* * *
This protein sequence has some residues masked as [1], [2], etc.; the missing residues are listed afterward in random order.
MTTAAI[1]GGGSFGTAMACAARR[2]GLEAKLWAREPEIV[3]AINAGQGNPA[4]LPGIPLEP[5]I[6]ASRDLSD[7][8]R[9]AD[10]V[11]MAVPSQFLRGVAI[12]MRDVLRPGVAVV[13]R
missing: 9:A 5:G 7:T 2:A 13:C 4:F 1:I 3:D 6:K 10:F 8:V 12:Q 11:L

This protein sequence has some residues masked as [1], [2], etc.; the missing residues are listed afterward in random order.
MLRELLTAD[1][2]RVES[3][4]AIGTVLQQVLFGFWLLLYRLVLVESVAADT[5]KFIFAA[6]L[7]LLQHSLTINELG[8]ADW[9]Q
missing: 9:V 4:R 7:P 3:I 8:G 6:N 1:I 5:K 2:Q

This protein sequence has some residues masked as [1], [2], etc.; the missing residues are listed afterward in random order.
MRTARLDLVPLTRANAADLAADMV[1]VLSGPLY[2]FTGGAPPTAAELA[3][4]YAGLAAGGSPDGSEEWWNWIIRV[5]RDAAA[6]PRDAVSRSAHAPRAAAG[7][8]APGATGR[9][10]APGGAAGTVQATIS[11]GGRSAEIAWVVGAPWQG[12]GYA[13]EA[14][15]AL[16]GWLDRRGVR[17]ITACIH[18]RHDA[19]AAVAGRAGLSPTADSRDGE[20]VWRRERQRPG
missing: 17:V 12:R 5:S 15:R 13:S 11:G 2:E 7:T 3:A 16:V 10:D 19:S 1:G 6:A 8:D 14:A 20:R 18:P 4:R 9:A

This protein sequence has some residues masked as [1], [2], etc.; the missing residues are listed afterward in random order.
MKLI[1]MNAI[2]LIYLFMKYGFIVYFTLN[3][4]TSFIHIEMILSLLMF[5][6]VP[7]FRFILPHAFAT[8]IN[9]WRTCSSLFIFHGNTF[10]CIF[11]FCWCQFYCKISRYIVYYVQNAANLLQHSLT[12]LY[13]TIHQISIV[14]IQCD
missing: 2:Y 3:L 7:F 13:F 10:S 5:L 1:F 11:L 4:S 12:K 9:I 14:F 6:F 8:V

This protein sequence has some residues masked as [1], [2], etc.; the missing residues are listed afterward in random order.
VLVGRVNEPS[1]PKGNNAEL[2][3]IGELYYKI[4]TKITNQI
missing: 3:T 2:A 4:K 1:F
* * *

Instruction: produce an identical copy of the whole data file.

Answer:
This protein sequence has some residues masked as [1], [2], etc.; the missing residues are listed afterward in random order.
MTTAAI[1]GGGSFGTAMACAARR[2]GLEAKLWAREPEIV[3]AINAGQGNPA[4]LPGIPLEP[5]I[6]ASRDLSD[7][8]R[9]AD[10]V[11]MAVPSQFLRGVAI[12]MRDVLRPGVAVV[13]R
missing: 9:A 5:G 7:T 2:A 13:C 4:F 1:I 3:D 6:K 10:F 8:V 12:Q 11:L

This protein sequence has some residues masked as [1], [2], etc.; the missing residues are listed afterward in random order.
MLRELLTAD[1][2]RVES[3][4]AIGTVLQQVLFGFWLLLYRLVLVESVAADT[5]KFIFAA[6]L[7]LLQHSLTINELG[8]ADW[9]Q
missing: 9:V 4:R 7:P 3:I 8:G 6:N 1:I 5:K 2:Q

This protein sequence has some residues masked as [1], [2], etc.; the missing residues are listed afterward in random order.
MRTARLDLVPLTRANAADLAADMV[1]VLSGPLY[2]FTGGAPPTAAELA[3][4]YAGLAAGGSPDGSEEWWNWIIRV[5]RDAAA[6]PRDAVSRSAHAPRAAAG[7][8]APGATGR[9][10]APGGAAGTVQATIS[11]GGRSAEIAWVVGAPWQG[12]GYA[13]EA[14][15]AL[16]GWLDRRGVR[17]ITACIH[18]RHDA[19]AAVAGRAGLSPTADSRDGE[20]VWRRERQRPG
missing: 17:V 12:R 5:S 15:R 13:S 11:G 2:E 7:T 3:A 16:V 10:D 19:S 1:G 6:A 8:D 14:A 20:R 18:P 4:R 9:A

This protein sequence has some residues masked as [1], [2], etc.; the missing residues are listed afterward in random order.
MKLI[1]MNAI[2]LIYLFMKYGFIVYFTLN[3][4]TSFIHIEMILSLLMF[5][6]VP[7]FRFILPHAFAT[8]IN[9]WRTCSSLFIFHGNTF[10]CIF[11]FCWCQFYCKISRYIVYYVQNAANLLQHSLT[12]LY[13]TIHQISIV[14]IQCD
missing: 2:Y 3:L 7:F 13:F 10:S 5:L 1:F 11:L 4:S 12:K 9:I 14:F 6:F 8:V

This protein sequence has some residues masked as [1], [2], etc.; the missing residues are listed afterward in random order.
VLVGRVNEPS[1]PKGNNAEL[2][3]IGELYYKI[4]TKITNQI
missing: 3:T 2:A 4:K 1:F